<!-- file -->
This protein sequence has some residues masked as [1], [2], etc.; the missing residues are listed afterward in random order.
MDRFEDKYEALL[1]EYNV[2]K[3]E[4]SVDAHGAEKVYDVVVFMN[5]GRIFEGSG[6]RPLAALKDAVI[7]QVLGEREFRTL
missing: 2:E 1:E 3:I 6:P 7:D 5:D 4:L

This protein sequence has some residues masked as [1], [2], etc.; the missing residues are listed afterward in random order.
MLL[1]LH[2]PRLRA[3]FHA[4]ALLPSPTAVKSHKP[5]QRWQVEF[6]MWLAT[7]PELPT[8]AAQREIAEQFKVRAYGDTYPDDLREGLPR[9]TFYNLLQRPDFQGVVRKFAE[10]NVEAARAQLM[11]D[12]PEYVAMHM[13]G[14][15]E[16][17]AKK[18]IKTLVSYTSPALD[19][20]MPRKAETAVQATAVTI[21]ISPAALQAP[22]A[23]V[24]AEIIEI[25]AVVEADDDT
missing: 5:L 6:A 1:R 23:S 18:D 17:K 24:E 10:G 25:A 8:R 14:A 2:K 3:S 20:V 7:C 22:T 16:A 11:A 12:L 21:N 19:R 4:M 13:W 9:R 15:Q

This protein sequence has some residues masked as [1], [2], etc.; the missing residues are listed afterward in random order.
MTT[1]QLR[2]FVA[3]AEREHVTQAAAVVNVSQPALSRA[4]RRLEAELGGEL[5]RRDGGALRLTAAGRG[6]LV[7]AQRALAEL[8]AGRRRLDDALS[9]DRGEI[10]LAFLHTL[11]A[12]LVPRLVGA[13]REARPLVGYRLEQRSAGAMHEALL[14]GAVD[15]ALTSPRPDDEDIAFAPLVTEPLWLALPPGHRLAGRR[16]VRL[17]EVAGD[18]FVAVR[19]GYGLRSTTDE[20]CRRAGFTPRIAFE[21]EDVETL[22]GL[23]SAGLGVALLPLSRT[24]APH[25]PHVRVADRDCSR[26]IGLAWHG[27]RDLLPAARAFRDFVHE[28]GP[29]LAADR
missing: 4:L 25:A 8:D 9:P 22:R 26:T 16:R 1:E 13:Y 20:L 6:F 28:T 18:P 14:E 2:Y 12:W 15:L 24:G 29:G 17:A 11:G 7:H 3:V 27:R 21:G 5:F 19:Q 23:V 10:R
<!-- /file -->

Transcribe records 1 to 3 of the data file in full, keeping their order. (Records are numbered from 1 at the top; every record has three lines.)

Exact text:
This protein sequence has some residues masked as [1], [2], etc.; the missing residues are listed afterward in random order.
MDRFEDKYEALL[1]EYNV[2]K[3]E[4]SVDAHGAEKVYDVVVFMN[5]GRIFEGSG[6]RPLAALKDAVI[7]QVLGEREFRTL
missing: 2:E 1:E 3:I 6:P 7:D 5:D 4:L

This protein sequence has some residues masked as [1], [2], etc.; the missing residues are listed afterward in random order.
MLL[1]LH[2]PRLRA[3]FHA[4]ALLPSPTAVKSHKP[5]QRWQVEF[6]MWLAT[7]PELPT[8]AAQREIAEQFKVRAYGDTYPDDLREGLPR[9]TFYNLLQRPDFQGVVRKFAE[10]NVEAARAQLM[11]D[12]PEYVAMHM[13]G[14][15]E[16][17]AKK[18]IKTLVSYTSPALD[19][20]MPRKAETAVQATAVTI[21]ISPAALQAP[22]A[23]V[24]AEIIEI[25]AVVEADDDT
missing: 5:L 6:A 1:R 23:S 18:D 17:K 24:E 10:G 25:A 8:R 14:A 2:K 3:S 20:V 7:C 22:T 16:A 11:A 12:L 21:N 19:R 4:M 13:W 9:R 15:Q

This protein sequence has some residues masked as [1], [2], etc.; the missing residues are listed afterward in random order.
MTT[1]QLR[2]FVA[3]AEREHVTQAAAVVNVSQPALSRA[4]RRLEAELGGEL[5]RRDGGALRLTAAGRG[6]LV[7]AQRALAEL[8]AGRRRLDDALS[9]DRGEI[10]LAFLHTL[11]A[12]LVPRLVGA[13]REARPLVGYRLEQRSAGAMHEALL[14]GAVD[15]ALTSPRPDDEDIAFAPLVTEPLWLALPPGHRLAGRR[16]VRL[17]EVAGD[18]FVAVR[19]GYGLRSTTDE[20]CRRAGFTPRIAFE[21]EDVETL[22]GL[23]SAGLGVALLPLSRT[24]APH[25]PHVRVADRDCSR[26]IGLAWHG[27]RDLLPAARAFRDFVHE[28]GP[29]LAADR
missing: 4:L 25:A 8:D 9:P 22:R 26:T 16:R 1:E 13:Y 20:L 6:F 28:T 18:P 14:E 2:Y 12:W 15:L 24:G 29:G 17:A 11:G 7:H 3:V 27:R 21:G 5:F 19:Q 23:V 10:R